Senate Confirms David Schenker as Assistant Secretary of State for Near Eastern Affairs (NEA)

 

On June 5, the U.S. Senate confirmed David Schenker, of New Jersey, to be an Assistant Secretary of State for Near Eastern Affairs (NEA).  He was confirmed by Yea-Nay Vote. 83 – 11.

Photo by Washington Institute

Below via the Washington Institute:

David Schenker was the Aufzien fellow and director of the Beth and David Geduld Program on Arab Politics at The Washington Institute, a position he held until being confirmed as assistant secretary of state for Near Eastern affairs in June 2019. Previously, he served in the Office of the Secretary of Defense as Levant country director, the Pentagon’s top policy aide on the Arab countries of the Levant. In that capacity, he was responsible for advising the secretary and other senior Pentagon leadership on the military and political affairs of Syria, Lebanon, Jordan, and the Palestinian territories. He was awarded the Office of the Secretary of Defense Medal for Exceptional Civilian Service in 2005.

Prior to joining the government, Mr. Schenker was a research fellow at The Washington Institute, focusing on Arab governance issues and a project coordinator a Bethesda-based contractor of large, centrally-funded USAID projects in Egypt and Jordan. In addition, he authored two Institute books: Dancing with Saddam: The Strategic Tango of Jordanian-Iraqi Relations (copublished with Lexington Books, 2003) and Palestinian Democracy and Governance: An Appraisal of the Legislative Council (2001). More recently, he published a chapter on U.S.-Lebanese relations in Lebanon: Liberation, Conflict, and Crisis (Palgrave, 2009), and Egypt’s Enduring Challenges (2011), a monograph focusing on post-Mubarak Egypt. His writings on Arab affairs have also appeared in a number of prominent scholarly journals and newspapers, including the Wall Street JournalLos Angeles Times, and Jerusalem Post.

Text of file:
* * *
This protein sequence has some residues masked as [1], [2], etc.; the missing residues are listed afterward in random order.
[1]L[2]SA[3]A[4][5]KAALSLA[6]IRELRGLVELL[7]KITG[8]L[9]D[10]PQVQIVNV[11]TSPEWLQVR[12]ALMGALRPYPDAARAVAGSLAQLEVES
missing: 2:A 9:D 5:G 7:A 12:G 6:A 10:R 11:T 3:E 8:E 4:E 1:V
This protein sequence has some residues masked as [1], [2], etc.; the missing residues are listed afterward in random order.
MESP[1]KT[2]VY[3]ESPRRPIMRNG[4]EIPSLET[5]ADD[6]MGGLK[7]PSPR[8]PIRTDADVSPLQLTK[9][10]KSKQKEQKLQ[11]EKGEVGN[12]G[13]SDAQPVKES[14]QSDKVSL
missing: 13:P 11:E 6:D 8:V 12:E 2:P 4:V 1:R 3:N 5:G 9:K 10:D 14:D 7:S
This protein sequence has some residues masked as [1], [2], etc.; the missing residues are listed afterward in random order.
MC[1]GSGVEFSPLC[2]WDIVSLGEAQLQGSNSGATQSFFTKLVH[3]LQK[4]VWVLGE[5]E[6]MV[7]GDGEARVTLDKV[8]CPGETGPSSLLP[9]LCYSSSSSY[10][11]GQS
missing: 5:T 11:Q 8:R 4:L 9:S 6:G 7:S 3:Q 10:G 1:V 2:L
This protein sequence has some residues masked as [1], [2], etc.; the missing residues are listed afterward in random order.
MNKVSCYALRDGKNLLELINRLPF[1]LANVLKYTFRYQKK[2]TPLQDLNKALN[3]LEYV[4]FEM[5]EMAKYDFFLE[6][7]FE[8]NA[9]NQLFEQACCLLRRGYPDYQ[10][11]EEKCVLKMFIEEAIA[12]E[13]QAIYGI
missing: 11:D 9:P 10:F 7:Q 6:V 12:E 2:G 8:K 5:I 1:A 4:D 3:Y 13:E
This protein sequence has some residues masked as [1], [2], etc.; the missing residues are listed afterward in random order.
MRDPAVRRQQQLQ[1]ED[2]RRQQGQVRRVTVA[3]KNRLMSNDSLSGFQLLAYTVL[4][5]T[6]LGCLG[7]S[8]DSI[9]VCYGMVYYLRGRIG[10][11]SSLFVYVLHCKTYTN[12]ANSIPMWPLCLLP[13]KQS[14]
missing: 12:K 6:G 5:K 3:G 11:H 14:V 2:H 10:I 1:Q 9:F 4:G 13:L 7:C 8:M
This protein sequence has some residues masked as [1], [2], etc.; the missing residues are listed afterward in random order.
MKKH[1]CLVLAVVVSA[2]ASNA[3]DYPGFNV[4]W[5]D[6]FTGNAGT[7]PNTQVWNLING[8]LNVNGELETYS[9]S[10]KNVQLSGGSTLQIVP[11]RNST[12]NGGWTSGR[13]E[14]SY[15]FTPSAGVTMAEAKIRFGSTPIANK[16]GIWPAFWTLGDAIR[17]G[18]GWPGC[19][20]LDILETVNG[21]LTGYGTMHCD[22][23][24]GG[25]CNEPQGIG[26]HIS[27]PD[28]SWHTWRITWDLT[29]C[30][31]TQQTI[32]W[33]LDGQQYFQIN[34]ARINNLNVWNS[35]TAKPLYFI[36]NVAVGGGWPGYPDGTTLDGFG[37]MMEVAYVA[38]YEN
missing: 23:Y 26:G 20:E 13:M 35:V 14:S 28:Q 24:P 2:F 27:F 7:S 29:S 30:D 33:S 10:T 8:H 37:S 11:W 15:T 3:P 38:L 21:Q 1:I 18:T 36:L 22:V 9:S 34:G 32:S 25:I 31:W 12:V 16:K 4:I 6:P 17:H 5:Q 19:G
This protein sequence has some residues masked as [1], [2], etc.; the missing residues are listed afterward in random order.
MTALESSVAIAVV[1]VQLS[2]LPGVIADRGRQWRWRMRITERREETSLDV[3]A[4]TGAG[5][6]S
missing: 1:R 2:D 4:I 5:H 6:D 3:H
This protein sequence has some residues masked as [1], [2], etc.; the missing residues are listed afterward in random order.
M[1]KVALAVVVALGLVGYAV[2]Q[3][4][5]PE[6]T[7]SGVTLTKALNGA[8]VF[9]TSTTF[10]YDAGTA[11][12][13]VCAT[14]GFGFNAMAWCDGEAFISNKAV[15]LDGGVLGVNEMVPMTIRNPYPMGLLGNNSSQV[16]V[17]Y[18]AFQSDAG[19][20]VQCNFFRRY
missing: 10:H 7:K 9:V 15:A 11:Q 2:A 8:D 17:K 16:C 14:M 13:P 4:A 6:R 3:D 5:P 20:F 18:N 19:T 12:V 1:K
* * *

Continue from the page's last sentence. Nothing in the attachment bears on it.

M.A., University of Michigan; Certificate, Center for Arabic Study Abroad (CASA), American University in Cairo; B.A., University of Vermont. Fluent in Arabic.

Mr. Schenker succeeds Ambassador Anne Woods Patterson  who served as bureau chief from 2013–2017.  He takes over from Ambassador David Satterfield who has been Acting Assistant Secretary for NEA since September 2017.  Ambassador Satterfield was announced as the President’s pick to be Ambassador to Turkey in February 2019. His nomination was placed on the Senate Executive Calendar on May 2, 2019, and he is currently waiting for a full Senate vote.

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R. Clarke Cooper Sworn-In as Asst. Secretary for Political-Military Affairs (State/T/PM)

 

R. Clarke Cooper was confirmed as Assistant Secretary for Political Military Affairs on April 30, 2019. He was sworn-in to office by Under Secretary Andrea Thompson on May 3rd. Pol-Mil is a bureau under the Arms Control and International Security (T) family. He succeeds Puneet Talwar who was bureau head from 2014–2017.  Ambassador Tina Kaidanow served as Acting A/S for Pol-Mil until her retirement from the Foreign Service in and move to the Pentagon in 2018.

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@StateDept Recalls Amb. Marie Yovanovitch From Ukraine After Persistent Campaign For Removal